Monday, November 12, 2012

Scott and the Dagmar Wildlife Management Area

The fall colors this year have been spectacular, which is amazing since we had such a dry and hot summer. The colors are at peak in central Arkansas, so I headed out to try to get a few pictures before they all fall of the trees.

I met up with Zack and John, and we drove out towards the Delta. The first stop was the small town of Scott, which sits about 30 miles east of Little Rock. Scott is a huge contrast to the city; the small town is surrounded by farms and fields, and a few old plantation homes nearby. One of the most popular areas around Scott is Pecan Alley, where old pecan trees line the sides of the road.


It's a really neat spot, but I think I spent more time eating pecans than taking pictures. I'm not really a big pecan fan, but the ones there were delicious.

We drove along the road, passing by this abandoned old church.


From there we headed back to Scott and got lunch at Cotham's, the local burger place that was shown on "Man vs. Food" a few years back. The burger was just as good as the atmosphere there, although I wasn't brave enough to order the hubcap burger.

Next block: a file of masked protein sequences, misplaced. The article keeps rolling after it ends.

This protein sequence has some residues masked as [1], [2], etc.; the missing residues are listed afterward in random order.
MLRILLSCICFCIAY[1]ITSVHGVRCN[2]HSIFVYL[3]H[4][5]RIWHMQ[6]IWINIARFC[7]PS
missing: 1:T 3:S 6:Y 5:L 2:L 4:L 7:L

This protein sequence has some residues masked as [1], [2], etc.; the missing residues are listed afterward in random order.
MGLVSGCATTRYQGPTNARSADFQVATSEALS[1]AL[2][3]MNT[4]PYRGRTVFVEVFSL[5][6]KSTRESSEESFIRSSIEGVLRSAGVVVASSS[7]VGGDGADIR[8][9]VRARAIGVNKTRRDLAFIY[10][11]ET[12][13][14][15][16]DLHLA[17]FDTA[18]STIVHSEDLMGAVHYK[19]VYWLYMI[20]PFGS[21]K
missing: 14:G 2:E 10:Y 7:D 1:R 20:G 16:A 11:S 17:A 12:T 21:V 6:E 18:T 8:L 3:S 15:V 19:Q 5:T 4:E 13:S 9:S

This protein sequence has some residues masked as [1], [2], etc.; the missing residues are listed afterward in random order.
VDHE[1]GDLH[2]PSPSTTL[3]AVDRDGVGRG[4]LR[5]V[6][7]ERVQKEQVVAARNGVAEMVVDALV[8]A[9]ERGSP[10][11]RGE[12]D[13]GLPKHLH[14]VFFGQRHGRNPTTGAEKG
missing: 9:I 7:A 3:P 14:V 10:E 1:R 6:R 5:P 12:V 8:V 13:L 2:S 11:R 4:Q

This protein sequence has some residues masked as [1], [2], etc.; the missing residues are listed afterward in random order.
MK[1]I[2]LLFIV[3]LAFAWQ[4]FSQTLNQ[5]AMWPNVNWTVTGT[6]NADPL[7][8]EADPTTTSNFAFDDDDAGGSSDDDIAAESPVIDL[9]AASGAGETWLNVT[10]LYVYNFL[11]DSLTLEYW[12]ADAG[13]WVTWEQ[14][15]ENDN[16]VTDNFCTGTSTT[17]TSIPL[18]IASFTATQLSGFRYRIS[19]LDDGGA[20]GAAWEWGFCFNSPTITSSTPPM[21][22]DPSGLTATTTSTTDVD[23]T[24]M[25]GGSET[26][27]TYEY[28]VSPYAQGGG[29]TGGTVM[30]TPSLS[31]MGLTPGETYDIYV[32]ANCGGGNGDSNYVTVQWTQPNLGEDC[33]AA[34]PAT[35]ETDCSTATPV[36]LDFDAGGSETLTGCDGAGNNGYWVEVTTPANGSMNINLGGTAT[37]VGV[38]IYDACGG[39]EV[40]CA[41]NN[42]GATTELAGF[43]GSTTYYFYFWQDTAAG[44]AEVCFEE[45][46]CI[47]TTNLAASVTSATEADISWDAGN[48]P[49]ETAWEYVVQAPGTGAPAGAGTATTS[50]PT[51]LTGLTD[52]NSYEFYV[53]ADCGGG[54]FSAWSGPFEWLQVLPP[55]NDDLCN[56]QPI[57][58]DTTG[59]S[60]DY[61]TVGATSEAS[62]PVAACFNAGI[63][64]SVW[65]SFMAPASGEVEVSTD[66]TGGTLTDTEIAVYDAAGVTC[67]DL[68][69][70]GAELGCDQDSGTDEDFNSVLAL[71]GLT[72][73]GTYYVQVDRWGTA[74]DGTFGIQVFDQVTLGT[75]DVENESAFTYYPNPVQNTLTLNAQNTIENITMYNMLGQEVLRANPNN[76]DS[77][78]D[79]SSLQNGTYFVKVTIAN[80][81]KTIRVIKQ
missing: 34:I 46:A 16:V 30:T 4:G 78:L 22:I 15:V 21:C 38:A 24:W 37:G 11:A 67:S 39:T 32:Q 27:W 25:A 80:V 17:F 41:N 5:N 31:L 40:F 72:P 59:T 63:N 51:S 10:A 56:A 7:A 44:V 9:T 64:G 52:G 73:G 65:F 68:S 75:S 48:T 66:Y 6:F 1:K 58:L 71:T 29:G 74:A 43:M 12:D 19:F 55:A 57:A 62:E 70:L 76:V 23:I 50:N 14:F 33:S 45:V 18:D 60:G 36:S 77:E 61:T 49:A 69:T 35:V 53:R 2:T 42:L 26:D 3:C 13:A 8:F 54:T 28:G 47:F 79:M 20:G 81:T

After lunch, it was back into the car. We drove further east, deeper into the Delta. It is amazing how much the landscape changes after driving just a little bit. Little Rock sits in the rolling foothills of the Ouachita Mountains, but just heading about 50 miles puts you in the flat expanse of the Delta.

The last stop that day was the Dagmar Wildlife Management Area, near Brinkley. The WMA preserves nearly 8,000 acres of bottomland hardwood forests, streams, ponds, lakes and bayous. The real highlight of the WMA is Hickson Lake, which can be easily reached by the dirt road that runs through the WMA. The road is in pretty good shape, although it did kick up some rocks that made ominous noises as they bounced around my car's undercarriage.

The shores of Hickson Lake is lined with thousands of cypress and tupelo trees. Some of the trees are massive, in fact there are trees in the area that are thought to be over 1,200 years old.



The sun began to set, and the light began to slice through the trees along the opposite shore of the lake.



And one last shot, taken around sunset. The streaks in the water are leaves getting pushed around by the wind.


The Wildlife Management Area is run by the Game and Fish Commission. It's a popular spot to hunt, which meant there were a lot more hunters out there than photographers. We began to hear more and more gunshots in the woods around us, but luckily (or hopefully) they were aiming at something else besides three people with cameras. We left as it got dark, and got some good BBQ from a place in De Vall's Bluff, and then made our way on back towards Little Rock.

No comments: